Thu | Sep 20, 2018

EDITORIAL - Playing fast and loose with students

Published:Thursday | August 28, 2014 | 12:00 AM

It seems that a bit of the mess is being cleaned up. This week, Professor E. Nigel Harris, the vice-chancellor of the University of the West Indies (UWI), disclosed that the Teachers' Colleges of Jamaica, the relatively new umbrella body for the specialist institutions that provide teacher training, is on the verge of signing a memorandum of understanding with his university for them to deliver UWI-accredited degrees. The UWI has already conducted its vetting of the participating institutions and the programmes they will offer to ensure that these degrees are worthy of its imprimatur.

This agreement is significant in the face of the recent slew of public complaints by students who completed degree programmes at presumably reputable tertiary institutions - including some run by the Government - only to find out that their degrees have not been accredited by the University Council of Jamaica (UCJ), the body established to ensure the quality standard of tertiary institutions. In that regard, these diplomas could turn out to be expensively acquired, but hardly more than ornately printed bits of paper.

As a globally recognised, peer-reviewed university that predated the UCJ, the UWI degrees and other courses do not require the council's certification. It does that for itself. So, those teachers' college students who sign up for degrees to be conferred by the UWI can be assured of the quality of these programmes, and that there are unlikely to be questions about their provenance.

In the face of these developments, we are surprised that institutions like the Caribbean Maritime Institute, a government institution that has been particularly loud in promotion of, and its place in training of people for logistics, can find itself in a situation where students have completed multi-year studies without the certainty of their degrees being accredited by the UCJ.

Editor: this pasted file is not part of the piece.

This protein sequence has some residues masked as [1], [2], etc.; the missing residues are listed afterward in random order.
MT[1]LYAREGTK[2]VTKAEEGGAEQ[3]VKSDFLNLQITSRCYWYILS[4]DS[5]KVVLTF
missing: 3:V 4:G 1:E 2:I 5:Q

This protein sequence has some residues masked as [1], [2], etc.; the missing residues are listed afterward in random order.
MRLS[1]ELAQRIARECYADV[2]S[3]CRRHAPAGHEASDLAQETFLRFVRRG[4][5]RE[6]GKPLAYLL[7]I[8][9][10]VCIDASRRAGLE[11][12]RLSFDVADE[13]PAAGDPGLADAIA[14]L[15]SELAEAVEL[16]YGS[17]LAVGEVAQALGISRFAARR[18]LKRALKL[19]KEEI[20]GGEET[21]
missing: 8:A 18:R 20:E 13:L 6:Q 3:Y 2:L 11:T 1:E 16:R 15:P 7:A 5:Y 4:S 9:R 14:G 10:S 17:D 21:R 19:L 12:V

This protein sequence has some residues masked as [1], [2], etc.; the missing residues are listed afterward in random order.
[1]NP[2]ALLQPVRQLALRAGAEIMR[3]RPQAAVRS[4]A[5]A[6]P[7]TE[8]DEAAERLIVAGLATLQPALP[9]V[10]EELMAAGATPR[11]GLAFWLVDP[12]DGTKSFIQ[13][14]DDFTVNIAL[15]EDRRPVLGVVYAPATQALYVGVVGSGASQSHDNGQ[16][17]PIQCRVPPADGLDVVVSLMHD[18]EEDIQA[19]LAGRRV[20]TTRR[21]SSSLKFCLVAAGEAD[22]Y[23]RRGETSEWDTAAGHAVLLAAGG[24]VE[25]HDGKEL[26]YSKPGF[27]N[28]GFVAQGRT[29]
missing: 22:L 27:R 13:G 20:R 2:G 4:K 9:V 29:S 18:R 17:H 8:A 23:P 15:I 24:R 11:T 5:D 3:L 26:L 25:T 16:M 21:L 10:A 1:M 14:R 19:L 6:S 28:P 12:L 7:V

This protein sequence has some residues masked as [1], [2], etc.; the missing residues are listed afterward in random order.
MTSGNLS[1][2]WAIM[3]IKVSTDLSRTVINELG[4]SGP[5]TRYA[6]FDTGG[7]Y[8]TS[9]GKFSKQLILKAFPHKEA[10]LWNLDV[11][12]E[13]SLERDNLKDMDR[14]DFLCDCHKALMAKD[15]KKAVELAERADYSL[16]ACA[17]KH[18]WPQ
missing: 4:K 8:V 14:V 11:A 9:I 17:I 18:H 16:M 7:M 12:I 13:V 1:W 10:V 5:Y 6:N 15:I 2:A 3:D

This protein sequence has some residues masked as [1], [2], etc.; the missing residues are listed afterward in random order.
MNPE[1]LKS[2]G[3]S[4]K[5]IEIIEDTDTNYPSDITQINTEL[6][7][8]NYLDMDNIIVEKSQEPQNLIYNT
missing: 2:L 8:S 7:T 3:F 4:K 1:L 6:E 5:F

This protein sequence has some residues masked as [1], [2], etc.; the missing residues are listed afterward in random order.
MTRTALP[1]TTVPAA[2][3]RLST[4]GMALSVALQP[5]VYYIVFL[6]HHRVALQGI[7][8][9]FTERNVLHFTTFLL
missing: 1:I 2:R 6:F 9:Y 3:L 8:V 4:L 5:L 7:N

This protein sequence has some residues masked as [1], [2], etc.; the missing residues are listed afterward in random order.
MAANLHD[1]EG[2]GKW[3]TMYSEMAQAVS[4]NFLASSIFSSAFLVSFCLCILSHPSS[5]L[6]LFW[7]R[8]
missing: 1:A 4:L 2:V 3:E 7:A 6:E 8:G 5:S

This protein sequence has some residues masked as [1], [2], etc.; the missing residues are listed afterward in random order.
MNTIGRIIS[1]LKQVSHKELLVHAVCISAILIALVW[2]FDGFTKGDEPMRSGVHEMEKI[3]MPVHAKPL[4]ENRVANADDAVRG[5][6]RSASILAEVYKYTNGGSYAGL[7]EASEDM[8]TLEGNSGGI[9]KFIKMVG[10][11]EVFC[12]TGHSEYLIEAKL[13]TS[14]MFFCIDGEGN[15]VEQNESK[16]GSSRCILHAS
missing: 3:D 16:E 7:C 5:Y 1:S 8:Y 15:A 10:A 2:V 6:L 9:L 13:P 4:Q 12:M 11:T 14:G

The HEART Trust is a government training agency funded by payroll taxes on employers and employees. It runs basic skills and higher vocational training institutions, including some that offer degree programmes, one of which is the Bachelor of Education in Applied Technology. It stretches credulity that a student could complete his studies and not receive an accredited diploma because, as one complained to this newspaper, "the institution had not sought permission" from the UCJ "before starting the programme". There are similar complaints about the old - more than 300 years - and venerable Mico University College and the recent, private start-up, Hydel University College.


These outcomes suggest poor institutional management and that students are being taken for granted. But there are failures, too, on the part of students and the UCJ - the former because they have an obligation to assure themselves of the legitimacy and value of courses before they put out hard-earned money for their education. Perhaps some act in desperation.

In the case of the UCJ, we appreciate that it is not its role to regulate/police the behaviour of tertiary institutions. That is what we suspect will, in time, be the job of Maxine Henry-Wilson's new Jamaica Tertiary Education Commission. But that does not completely absolve the UCJ of some level of oversight, or at least to provide consumers with information about its systems, procedures and processes: public education.

That need not be expensive. The UCJ could start by updating its website, which, supposedly, lists among its offering certified programmes. There is nothing. It does, however, name institutions registered with the UCJ. That's a start.

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